Budget 2013: Why India needs a bank for women
Shweta Punj March 16, 2013It was a rare occasion in the Lok Sabha which had both United Progressive Alliance Chairperson Sonia Gandhi and Leader of the Opposition Sushma Swaraj smiling together in approval, while most of the other members burst into applause. Finance Minister P. Chidambaram, in his Budget speech, had just announced plans to set up a public sector bank exclusively for women . It was only later that many began to ask: does India really need such a bank?
The country already has many women's cooperative banks and selfhelp groups with considerable experience in handling credit issues related to women. Would the government have done better to make genderneutral public sector banks more financially inclusive? Is Chidambaram's move a mere ploy to woo women with general elections a year away? "I think a women's bank is a misnomer. There should be a women's only credit line," says Biocon Chairman and Managing Director Kiran Mazumdar-Shaw.
But the case for the defence is equally strong . Millions of women are still excluded from the banking process. According to a 2012 World Bank study, only 26 per cent of women in India have an account with a formal financial institution. A bank for women will also help empower them further, because it will lend only to women and will employ mostly women. "It is a good idea," says former Bank of Baroda Chairman and Managing Director M. D. Mallya. "It will encourage lending to various groups. The focus should be on the financial inclusion of women."
The government hopes to launch the bank in October with an initial capital of Rs 1,000 crore. But how effective the bank is will depend on the business model it adopts and how it innovates to best cater to women's needs. Many women do not control cash at home; nor do they have the collateral for loans. They rarely own land or immobile assets and tend to be disproportionately employed in the service sector where earnings are lower. Will the bank make an effort to include them? "You have to be smart on how you deliver it. The concept is good, but you need to build on it," says Mazumdar-Shaw, who was repeatedly refused a loan to start her business nearly three decades ago.
Some experts say existing schemes that have succeeded in empowering women financially, such as microcredit programmes, should first be strengthened. The government could also fine-tune schemes which encourage women to set up their own ventures. For example, the Micro, Small and Medium Enterprises Development Organisation conducts programmes for potential women entrepreneurs who do not have the necessary education.
Yet so far only 13.72 per cent of small enterprises are managed by women, according to the 2012 annual report of the Ministry of Small and Medium Enterprises. There is also the Trade Related Entrepreneurship Assistance and Development (TREAD) programme, under which the government grants 30 per cent of the total project to women seeking to set up business, through non governmental organisations. But how effective are they? "There is a lot of opaqueness around these schemes, nobody knows what to do, and that's a huge deterrent for us," says Sairee Chahal, Cofounder of Fleximoms, a company promoting flexible work solutions for women.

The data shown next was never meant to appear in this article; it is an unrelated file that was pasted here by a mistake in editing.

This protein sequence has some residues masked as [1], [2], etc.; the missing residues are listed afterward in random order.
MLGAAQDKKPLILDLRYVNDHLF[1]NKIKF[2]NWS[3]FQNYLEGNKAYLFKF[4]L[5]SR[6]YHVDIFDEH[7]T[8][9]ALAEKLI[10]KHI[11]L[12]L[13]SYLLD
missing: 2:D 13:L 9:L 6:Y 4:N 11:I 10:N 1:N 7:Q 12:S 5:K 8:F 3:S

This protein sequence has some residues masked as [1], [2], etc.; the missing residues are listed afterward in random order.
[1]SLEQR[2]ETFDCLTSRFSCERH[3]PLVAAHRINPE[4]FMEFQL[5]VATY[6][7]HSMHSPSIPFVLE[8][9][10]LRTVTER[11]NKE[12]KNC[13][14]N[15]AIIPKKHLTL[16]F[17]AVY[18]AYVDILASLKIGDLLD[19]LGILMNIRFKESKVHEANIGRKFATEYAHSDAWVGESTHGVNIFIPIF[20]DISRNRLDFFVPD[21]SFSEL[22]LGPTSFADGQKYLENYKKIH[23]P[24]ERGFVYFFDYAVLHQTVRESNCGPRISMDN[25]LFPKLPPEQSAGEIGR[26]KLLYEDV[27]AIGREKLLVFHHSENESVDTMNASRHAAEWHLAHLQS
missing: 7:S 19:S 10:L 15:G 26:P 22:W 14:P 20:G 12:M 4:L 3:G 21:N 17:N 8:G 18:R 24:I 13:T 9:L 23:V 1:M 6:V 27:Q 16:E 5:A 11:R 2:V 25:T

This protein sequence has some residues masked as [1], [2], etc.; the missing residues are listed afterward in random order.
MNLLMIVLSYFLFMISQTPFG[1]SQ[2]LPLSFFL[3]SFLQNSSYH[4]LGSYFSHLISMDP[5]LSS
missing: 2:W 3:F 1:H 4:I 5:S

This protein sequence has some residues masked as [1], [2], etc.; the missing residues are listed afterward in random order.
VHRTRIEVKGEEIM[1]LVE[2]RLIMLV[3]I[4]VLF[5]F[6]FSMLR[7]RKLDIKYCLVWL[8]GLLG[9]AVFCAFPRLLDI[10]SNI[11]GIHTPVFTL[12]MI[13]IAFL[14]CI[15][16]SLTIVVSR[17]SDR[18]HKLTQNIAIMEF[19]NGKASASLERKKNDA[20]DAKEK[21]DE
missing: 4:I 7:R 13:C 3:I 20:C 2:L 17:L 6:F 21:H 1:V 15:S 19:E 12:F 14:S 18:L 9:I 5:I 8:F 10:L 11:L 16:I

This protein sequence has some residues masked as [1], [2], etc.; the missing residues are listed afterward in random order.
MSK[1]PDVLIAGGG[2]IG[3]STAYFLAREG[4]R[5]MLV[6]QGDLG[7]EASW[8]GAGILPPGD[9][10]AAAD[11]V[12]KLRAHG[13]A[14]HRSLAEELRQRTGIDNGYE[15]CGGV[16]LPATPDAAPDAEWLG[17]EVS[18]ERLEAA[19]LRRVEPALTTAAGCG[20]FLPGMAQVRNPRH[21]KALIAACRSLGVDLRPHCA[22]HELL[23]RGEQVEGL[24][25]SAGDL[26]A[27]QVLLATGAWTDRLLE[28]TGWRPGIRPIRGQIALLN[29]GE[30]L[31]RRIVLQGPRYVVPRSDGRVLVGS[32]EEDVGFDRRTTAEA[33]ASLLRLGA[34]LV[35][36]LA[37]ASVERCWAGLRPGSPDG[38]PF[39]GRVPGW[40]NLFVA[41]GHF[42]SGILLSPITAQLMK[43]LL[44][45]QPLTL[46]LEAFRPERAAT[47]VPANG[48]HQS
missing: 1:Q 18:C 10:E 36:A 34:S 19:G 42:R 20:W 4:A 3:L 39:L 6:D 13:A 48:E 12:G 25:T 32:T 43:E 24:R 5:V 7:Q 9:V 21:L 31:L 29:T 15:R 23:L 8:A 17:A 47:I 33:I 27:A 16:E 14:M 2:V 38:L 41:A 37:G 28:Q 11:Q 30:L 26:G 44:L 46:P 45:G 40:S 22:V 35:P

It is almost impossible for women to get a loan to set up a service or knowledge company, sectors where they are most likely to start their business in. Manufacturing finds credit much faster. "There is no doubt women are discriminated against in the loan giving process. They have to work harder to establish their credibility as entrepreneurs," says HSBC India country head and FICCI President Naina Lal Kidwai.
Despite the deterrents, some bankers are optimistic. They say the proposed bank will work if it creates new lending instruments or includes vocational training for women. India could take some tips from countries such as Bolivia and Indonesia where microcredit has evolved beyond group lending. Schemes such as Banco Sol in Bolivia and Bank Rakyat at Indonesia offer large individual loans to women and rely on repayment incentives.
Access Bank in Nigeria, DFCU in Uganda and Sero Lease and Finance in Tanzania have recognised that women are less likely to have established credit records than men and lower asset bases to draw for collateral.
They have partnered with the International Finance Corporation to develop new instruments to support women entrepreneurs. The new products include loans collateralised with equipment or based on cash flow, and training for the staff of financial institutions to sensitise them to women. "There is a definite need for different kind of banks in India," says Akeel Master, Head of Financial Services, KPMG. "There will be challenges in implementation, but if you are able to make it a success, it would be the first of its kind in the world."